What is systemic treatment for psoriasis?
You may have heard your provider talk about systemic psoriasis treatment, as opposed to treating with topicals or light therapy. Systemic therapy means that the treatment gets where it needs to go through systemic circulation throughout the body, as opposed to putting a cream or a light directly on the affected area. In the case of psoriasis treatment, systemic therapies include oral treatments, injectables, and IV infusions, according to the National Psoriasis Foundation4.
What are biologics?
Biologic treatments are a type of drug given by IV or injection every few weeks or months, says Dr. Cheng. As we mentioned, psoriasis is an autoimmune disease—meaning that it results from a situation in which the immune system attacks a part of the body as if it were a pathogen—so biologics work by dampening the immune system response.
There are, generally, three major kinds of biologics on the market to treat psoriasis, says Dr. Lipner. They’re categorized by the specific component of the immune system they act on: tumor necrosis factor alpha inhibitors (TNF-alpha inhibitors), interleukin-17 inhibitors (IL-17 inhibitors), and interleukin-23 inhibitors (IL-23 inhibitors).
How do biologics work?
Psoriasis drugs like these work because they target a specific part of the immune system that’s involved in psoriasis, Dr. Cheng explains. But they accomplish that in slightly different ways.
The TNF-alpha inhibitors are generally older drugs (like adalimumab and infliximab), and because TNF-alpha is involved in a lot of normal bodily processes outside of psoriasis, targeting it could come with more side effects than newer options. Specifically, TNF-alpha is a type of protein called a cytokine, and it has actions all over the body related to infections and inflammation. That’s why, in addition to helping treat the symptoms of psoriasis, drugs that modulate TNF-alpha can also be helpful in treating conditions like inflammatory bowel disease and rheumatoid arthritis.
The newer options—those that target IL-17 (such as brodalumab and ixekizumab) or IL-23 (like risankizumab-rzaa and guselkumab)—are working on parts of the immune system that seem to play a large role in the formation of psoriasis plaques. So targeting them is less likely to affect the rest of your body than a TNF-alpha biologic might. Interleukins, another type of cytokine, are produced by white blood cells, which play a crucial role in the body’s immune responses. But different interleukins have different jobs and pathways in the body. Although IL-17 and IL-23 do seem to have minor roles in fighting infections, Dr. Cheng says, their most major role seems to be in psoriasis. Still, no biologic treatment is going to be 100% specific, Dr. Lipner says.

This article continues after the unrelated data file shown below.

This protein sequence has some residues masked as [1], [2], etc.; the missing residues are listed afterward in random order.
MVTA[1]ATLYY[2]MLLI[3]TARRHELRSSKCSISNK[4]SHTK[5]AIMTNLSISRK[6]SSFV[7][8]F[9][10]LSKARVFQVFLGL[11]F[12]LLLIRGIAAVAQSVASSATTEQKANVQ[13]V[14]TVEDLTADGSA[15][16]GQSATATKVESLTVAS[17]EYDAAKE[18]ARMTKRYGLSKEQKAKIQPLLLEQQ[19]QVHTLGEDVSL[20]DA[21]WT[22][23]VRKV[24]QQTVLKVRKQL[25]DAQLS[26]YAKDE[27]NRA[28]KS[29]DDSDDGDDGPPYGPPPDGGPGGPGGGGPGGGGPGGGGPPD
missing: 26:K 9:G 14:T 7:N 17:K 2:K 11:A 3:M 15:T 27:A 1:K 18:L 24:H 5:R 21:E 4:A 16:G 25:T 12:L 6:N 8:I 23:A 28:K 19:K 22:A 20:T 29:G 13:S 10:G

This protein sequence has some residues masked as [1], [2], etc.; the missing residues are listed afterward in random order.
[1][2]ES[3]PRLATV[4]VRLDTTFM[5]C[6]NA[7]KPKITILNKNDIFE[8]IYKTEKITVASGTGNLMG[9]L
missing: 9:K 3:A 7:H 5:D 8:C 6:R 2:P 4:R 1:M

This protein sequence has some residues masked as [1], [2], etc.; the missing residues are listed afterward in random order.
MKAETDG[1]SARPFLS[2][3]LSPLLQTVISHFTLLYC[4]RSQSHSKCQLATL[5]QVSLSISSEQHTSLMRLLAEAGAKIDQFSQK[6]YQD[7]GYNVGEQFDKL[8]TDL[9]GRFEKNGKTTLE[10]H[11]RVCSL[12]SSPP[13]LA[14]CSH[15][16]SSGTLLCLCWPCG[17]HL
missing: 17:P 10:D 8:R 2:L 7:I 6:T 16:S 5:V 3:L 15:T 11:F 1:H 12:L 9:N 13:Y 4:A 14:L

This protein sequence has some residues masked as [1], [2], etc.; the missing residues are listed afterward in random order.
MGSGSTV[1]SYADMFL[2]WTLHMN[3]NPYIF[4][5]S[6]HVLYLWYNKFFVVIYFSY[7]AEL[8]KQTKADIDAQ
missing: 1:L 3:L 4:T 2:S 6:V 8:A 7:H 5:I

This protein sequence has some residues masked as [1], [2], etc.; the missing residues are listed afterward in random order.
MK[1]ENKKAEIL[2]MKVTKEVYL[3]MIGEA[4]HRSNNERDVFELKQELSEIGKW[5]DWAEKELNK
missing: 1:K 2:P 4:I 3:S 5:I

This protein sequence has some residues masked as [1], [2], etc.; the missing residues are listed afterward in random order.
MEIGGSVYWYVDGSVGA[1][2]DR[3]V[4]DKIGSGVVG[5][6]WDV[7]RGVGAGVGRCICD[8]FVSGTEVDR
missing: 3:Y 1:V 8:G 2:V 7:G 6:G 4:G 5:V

Depending on your symptoms, your doctor may recommend combining your biologic with another treatment, like topical medications or UV therapy. But biologics aren’t usually combined with each other, Dr. Cheng says.
Depending on which treatment you’re using, patients may see improvements with biologics within a month, Dr. Cheng says, and they’ll see maximum results within three months. That said, if you stop using the biologic, you can expect your psoriasis to come back. So patients who find success with biologics can probably expect to be on them for a while, Dr. Lipner says.
Biologics vs. biosimilars
Now that you’ve got biologics down, it’s time to talk about biosimilars. You can think of biosimilar drugs as a bit like generic drugs for biologics, but with few crucial differences. Unlike generics, biosimilar drugs aren’t exact copies of their corresponding biologic drug, according to the American Cancer Society5. That’s because biologics are made from biological sources, so we can’t replicate them the way we do with drugs made from chemical compounds. That said, biosimilars come from the same biological materials and are developed in a similar way to their corresponding biologics.
The U.S. Food and Drug Administration6 (FDA) explains that biosimilar medications go through rigorous testing to make sure that they are just as safe and effective as their corresponding biologics at treating a particular condition. So, why do we need biosimilar drugs? Well, if you’ve spent any time talking to your provider about biologics, you probably know they’re expensive. According to the American Cancer Society7, biosimilars may eventually give people more and cheaper treatment options, thanks to something called the Biologics Price Competition and Innovation Act (BPCIA), which lets the FDA shorten the approval process for biosimilars.